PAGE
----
In Old Testament times, the watchman on the city wall had a mandate to warn of any dangers that approached. This was his only duty. To carry it out, staying awake and alert was mandatory. If the watchman fell asleep and failed to warn the people, their blood would be on his hands.
Similarly, the Lord has provided a prophetic mandate to those men and women who are called to the prophetic ministry in our time. This age is unique in the sense that it is considered “the dispensation of the fullness of the times,” or, “the last days.” The prophetic mandate today is not to keep watch over a city, but to keep watch over the Ekklesia (a “heavenly city” if you will) to ensure that the Eternal Purpose of God in Christ is fulfilled.
Scripture acknowledges that while everything is technically under the feet of Christ today (since Jesus is Lord), the fact remains that “we do not yet see all things put under Him” (Heb. 2:8). The word yet indicates that one day we will see all things put under Him. In the meantime, most of us just wait for the fulfillment of that Eternal Purpose.
But the prophetic person does not passively wait for anything. The prophet agonizes over the condition of the world, wrestles with God, sees His Purpose, declares it to others, and rises up daily to pray, fast, and fight to ensure that the Purpose is fulfilled. The prophet watches over the Ekklesia, helps it grow, keeps it from drifting off course, weeps when it does, and endeavors to set it right again. The prophet discerns the spiritual enemy working behind the scenes, warns of its dangers, challenges it, and demands its submission to the preeminence of Christ. The prophet observes the ebb and flow of things in the world and evaluates what impact this could have on the Ekklesia and the Purpose of God: are things moving towards God’s Purpose or away from it? The prophet seeks wisdom and understanding and works in harmony with the Holy Spirit to help, encourage, strengthen, warn, and prepare the Ekklesia for what lies ahead. One need only read the Book of Daniel to find Scriptural support of the life I have just described.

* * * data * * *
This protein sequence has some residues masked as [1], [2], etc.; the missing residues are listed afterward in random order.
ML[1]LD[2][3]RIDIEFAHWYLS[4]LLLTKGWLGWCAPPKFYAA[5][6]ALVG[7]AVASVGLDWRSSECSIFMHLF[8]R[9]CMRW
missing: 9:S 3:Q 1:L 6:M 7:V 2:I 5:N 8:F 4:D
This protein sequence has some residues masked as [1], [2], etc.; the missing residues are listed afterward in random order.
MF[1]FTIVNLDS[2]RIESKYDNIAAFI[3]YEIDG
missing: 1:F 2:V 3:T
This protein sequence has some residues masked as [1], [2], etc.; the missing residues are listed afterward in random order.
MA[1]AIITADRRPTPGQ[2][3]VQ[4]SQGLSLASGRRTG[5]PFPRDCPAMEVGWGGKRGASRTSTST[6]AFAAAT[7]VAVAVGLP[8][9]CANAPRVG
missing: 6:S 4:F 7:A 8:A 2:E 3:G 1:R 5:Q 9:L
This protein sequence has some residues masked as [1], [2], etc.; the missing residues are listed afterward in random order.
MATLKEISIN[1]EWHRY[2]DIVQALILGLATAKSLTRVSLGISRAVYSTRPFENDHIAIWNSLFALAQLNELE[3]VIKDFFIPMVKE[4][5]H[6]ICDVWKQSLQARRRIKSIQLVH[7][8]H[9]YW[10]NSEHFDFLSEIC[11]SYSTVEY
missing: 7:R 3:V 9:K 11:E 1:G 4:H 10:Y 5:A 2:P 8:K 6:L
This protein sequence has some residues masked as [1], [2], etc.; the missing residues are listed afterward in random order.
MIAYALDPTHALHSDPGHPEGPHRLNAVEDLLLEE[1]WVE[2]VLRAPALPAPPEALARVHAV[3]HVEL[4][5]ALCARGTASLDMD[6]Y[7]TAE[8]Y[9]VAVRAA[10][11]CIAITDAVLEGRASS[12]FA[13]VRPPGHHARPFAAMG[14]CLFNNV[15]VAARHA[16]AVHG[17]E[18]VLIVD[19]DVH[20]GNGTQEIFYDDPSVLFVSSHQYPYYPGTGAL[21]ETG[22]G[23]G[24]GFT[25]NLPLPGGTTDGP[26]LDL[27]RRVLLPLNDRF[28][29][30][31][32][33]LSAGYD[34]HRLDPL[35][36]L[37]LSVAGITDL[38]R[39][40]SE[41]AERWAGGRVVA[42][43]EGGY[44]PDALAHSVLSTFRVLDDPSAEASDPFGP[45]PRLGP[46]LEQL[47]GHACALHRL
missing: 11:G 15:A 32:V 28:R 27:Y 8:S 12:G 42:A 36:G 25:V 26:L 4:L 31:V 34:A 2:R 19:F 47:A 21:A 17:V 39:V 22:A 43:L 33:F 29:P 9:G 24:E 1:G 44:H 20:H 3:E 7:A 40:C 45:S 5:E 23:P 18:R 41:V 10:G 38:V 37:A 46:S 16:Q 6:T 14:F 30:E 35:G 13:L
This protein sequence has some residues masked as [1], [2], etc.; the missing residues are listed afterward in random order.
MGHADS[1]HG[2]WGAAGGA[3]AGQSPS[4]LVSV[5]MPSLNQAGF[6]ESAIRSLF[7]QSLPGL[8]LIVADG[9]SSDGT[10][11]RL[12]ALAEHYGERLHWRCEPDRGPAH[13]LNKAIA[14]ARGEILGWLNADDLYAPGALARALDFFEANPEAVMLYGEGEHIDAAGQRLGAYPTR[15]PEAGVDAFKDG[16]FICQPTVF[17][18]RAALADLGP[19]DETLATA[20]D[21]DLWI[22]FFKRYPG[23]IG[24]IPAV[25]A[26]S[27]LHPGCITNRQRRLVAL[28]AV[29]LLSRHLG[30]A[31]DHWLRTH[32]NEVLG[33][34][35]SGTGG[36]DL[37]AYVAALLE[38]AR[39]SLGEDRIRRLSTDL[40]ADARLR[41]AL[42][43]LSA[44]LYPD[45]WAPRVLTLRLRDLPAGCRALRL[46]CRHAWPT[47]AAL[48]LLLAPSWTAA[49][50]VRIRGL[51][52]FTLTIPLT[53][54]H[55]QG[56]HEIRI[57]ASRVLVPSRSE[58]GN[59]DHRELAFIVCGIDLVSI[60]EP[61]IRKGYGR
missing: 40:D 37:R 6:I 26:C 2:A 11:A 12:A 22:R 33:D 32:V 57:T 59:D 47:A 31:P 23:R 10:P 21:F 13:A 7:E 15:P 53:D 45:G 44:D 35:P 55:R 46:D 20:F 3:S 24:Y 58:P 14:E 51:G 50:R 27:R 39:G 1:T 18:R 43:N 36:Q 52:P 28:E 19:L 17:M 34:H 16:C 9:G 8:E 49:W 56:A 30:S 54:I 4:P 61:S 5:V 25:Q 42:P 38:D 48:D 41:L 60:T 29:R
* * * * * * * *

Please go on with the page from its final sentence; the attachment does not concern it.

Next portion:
To see and hear clearly, the prophet has to remain “above the fray.” To climb down from the wall and become immersed in the minutia and trivia of the day is to invite disaster: “I sent messengers to them, saying, ‘I am doing a great work, so that I cannot come down. Why should the work cease while I leave it and go down to you?’” (Neh. 6:3). The prophetic mandate requires the prophet to be on duty, before the Lord, watching and waiting at all times: day and night, holidays and weekends, in every season, in every place, and in every condition. This is not usually possible outwardly; but inwardly, it is an indispensable necessity.